Unformatted text preview: 4.2.6 Supernovae in binary systems
It is quite common for a supernova to be in a binary system. In fact, some
supernovae are caused by a companion star's dumping mass on a star, until
the latter explodes (section 4.3.4, below). What happens to the binary system
when the explosion occurs? It turns out that the force of the explosion is not
an important eect on the star, but its mass loss is.
Before the supernova we have (say) two stars in circular orbit:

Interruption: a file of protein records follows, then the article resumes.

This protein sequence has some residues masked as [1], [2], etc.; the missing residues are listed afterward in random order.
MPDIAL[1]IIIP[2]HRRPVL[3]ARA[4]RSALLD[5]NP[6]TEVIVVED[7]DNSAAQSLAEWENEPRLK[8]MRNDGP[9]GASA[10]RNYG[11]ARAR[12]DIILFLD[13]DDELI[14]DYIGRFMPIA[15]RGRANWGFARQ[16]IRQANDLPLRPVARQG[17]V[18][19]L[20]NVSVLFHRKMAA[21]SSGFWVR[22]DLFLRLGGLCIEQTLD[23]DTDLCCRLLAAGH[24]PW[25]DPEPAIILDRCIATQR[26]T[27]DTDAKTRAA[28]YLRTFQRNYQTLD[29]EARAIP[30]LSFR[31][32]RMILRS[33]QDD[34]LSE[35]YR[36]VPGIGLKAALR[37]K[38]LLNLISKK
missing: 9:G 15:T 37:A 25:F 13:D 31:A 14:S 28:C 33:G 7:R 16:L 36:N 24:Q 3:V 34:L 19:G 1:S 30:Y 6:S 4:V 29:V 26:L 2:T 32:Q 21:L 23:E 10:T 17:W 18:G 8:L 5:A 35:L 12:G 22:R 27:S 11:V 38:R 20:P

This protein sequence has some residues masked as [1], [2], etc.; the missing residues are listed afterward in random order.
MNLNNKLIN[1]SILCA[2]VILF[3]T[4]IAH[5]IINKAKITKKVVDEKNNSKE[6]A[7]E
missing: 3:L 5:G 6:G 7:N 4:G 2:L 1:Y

M1 r1 r2
v2 Putting the CoM at rest, we have M1v1 + M2v2 = 0 M1r1 + M2r2 = 0 : Let M1 be the mass that explodes. Typically it is the more massive star that
explodes, so M1 > M2. When it explodes, it quickly (and spherically, say)
blows o most of its mass, so that its new mass M10 is M10 = M1 M
and we have 87...
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- Fall '09
- circular orbit, important e ect